Northern Michigan University student Kayla Stevens of Howard City, Mich., has been selected as the Outstanding Student of Any Class Standing for her significant contributions to the NMU community as part of the Board of Trustees' student achievement awards program.
The senior will graduate May 6 with a degree in elementary education and integrated sciences. She chose NMU because she said it felt like a second home. Stevens entered with several science credits and first intended to focus on the medical field. But she developed a love for teaching and decided on an education career instead.
Stevens' early encounter with teaching was during high school as a member of the National Honor Society. She was placed in an elementary classroom a couple of days a week to volunteer. Her love for volunteering grew as she arrived at NMU and became a member of the Student Leader Fellowship Program (SFLP), a two-year program that develops community-centered leaders. Stevens was also part of the special events committee and helped plan Homecoming and Winter Fest.
“I like to stay busy,” said Stevens. “While I was at Northern, I was planning events and going to them and hosting them with my club. I loved the people I was with; what we did was a lot of fun. The SFLP was really nice because it got me more involved on campus, but it also helped push me out into the Marquette community a little bit.”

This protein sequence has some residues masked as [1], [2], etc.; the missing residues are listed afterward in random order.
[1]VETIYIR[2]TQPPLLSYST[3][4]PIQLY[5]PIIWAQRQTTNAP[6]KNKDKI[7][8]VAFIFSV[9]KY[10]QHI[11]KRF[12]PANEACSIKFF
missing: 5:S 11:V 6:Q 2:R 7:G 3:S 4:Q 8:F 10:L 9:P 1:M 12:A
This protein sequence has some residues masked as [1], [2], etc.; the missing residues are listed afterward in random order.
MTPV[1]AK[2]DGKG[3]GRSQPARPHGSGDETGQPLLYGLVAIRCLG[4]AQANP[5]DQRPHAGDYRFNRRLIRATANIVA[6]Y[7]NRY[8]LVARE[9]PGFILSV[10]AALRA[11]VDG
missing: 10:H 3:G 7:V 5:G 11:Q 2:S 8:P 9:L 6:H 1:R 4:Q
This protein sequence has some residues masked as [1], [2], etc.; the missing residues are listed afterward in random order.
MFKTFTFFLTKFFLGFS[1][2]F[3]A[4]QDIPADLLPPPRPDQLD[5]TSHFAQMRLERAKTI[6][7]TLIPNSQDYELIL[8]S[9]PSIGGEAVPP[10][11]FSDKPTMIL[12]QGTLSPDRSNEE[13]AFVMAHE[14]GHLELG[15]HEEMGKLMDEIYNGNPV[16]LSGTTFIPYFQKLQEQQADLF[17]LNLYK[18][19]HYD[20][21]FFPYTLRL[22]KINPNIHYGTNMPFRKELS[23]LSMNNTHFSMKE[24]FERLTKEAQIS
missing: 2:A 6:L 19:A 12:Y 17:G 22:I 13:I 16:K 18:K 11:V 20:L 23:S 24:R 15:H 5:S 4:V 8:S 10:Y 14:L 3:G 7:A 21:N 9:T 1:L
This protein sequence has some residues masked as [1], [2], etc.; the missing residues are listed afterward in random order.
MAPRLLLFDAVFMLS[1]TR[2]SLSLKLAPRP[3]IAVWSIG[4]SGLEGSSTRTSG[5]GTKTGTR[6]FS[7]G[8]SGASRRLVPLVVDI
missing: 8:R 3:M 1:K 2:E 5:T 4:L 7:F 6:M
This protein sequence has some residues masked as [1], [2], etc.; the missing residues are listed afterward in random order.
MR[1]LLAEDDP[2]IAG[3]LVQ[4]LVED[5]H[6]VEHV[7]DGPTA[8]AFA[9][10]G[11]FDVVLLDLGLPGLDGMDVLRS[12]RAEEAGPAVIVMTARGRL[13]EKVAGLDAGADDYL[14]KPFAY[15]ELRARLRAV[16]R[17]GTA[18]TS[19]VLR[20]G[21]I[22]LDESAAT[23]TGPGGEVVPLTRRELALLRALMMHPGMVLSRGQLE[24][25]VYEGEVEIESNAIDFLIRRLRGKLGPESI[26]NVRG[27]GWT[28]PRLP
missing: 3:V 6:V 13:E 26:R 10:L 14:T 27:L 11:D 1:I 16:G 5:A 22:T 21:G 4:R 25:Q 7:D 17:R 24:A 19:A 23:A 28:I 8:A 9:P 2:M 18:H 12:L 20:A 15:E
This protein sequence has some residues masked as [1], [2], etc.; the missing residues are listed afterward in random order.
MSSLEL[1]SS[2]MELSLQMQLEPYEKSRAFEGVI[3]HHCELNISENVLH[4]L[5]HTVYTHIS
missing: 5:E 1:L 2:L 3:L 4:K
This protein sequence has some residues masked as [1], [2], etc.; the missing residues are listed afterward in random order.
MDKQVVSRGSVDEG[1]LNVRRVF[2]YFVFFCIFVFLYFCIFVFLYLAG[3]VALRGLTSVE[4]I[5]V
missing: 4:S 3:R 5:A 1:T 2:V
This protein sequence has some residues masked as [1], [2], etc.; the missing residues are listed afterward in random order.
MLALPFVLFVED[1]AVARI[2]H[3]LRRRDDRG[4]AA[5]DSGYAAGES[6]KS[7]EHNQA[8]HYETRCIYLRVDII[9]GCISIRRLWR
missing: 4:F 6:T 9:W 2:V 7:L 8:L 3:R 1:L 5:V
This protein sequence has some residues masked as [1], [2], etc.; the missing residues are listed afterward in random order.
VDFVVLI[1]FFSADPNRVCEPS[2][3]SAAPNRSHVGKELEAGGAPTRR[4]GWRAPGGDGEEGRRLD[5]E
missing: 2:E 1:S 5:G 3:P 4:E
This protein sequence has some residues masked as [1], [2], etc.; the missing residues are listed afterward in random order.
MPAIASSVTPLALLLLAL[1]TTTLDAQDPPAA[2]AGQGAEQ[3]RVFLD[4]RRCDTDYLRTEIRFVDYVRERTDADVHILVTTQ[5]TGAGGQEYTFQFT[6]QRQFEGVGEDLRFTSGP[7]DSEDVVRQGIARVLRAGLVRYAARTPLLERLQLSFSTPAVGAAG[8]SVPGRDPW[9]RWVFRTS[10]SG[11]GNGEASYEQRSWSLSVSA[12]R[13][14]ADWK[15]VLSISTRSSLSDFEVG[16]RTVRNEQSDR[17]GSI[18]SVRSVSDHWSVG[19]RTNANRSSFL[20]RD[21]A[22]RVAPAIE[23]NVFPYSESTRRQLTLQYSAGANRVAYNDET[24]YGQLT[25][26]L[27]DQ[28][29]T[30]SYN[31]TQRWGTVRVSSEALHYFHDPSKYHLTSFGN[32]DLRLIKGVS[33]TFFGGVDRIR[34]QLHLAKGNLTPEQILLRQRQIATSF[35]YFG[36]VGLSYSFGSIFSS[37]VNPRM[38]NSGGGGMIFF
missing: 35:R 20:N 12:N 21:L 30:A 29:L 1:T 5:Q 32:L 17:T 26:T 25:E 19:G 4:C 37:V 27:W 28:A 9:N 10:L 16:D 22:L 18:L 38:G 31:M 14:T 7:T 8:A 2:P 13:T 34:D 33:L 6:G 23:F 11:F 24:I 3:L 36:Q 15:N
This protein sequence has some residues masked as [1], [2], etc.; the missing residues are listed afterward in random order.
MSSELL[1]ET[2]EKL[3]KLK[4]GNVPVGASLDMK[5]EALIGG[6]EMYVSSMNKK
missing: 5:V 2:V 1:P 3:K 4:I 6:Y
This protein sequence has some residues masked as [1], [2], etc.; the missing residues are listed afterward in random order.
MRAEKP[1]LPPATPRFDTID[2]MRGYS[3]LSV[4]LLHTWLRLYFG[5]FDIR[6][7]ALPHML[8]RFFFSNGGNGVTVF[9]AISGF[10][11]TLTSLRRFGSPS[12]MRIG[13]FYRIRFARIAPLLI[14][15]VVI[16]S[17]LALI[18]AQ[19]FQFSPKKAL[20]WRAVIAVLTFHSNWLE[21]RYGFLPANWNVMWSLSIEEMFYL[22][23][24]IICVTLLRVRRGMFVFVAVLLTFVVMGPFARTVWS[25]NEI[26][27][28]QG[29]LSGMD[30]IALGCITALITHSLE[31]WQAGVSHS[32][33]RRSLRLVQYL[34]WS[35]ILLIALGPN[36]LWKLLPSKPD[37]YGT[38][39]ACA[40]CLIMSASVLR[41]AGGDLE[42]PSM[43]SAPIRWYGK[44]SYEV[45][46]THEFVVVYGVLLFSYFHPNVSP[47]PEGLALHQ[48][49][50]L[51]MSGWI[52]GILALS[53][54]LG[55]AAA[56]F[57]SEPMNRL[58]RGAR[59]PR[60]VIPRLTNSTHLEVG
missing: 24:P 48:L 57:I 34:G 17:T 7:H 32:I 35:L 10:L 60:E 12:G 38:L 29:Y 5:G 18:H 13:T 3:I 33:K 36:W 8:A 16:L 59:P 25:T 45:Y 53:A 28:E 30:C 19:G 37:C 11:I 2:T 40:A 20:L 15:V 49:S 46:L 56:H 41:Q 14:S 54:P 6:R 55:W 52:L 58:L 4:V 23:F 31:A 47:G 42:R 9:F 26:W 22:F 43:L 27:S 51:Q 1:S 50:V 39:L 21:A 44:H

Stevens had the opportunity to do field experiences in classrooms near Northern that helped confirm she was making the right decision to pursue a career in education. She said she had great professors in the School of Education and found the Center for Student Enrichment staff particularly impactful and encouraging.
“I think it's hard being in college,” said Stevens. “It's not like high school where you see everything everybody's doing all the time. It's very much like you're doing the things that you enjoy because you like to do them, not because anybody's making you do them. I didn't feel like I was doing a whole lot, but to see it all on paper after four years, it sets in just how involved I was, and that's really neat. There are people in the community who are recognizing the awesome things that students are doing.”
Stevens will soon take a two-week volunteer trip to Athens, Greece. Her itinerary includes being at a sea turtle rescue, working on clay works and volunteering at a career services center. After her trip, she hopes to work and live in the Marquette or Negaunee areas and apply what she has learned.
“It's kind of that feeling of home again,” said Stevens. “I feel like my time up in the U.P. isn't done yet. Growing up, I was in sports and band and volunteering. So I think once I find that teaching job, I want to be able to find those clubs or those organizations where I can continue being involved either in the school community or around town. I very much thrive on being busy involved in doing things like volunteering for other people. So that's definitely going to stay with me.”
Stevens is currently downstate student teaching. She is involved daily with helping students and learning on-site skills for her career.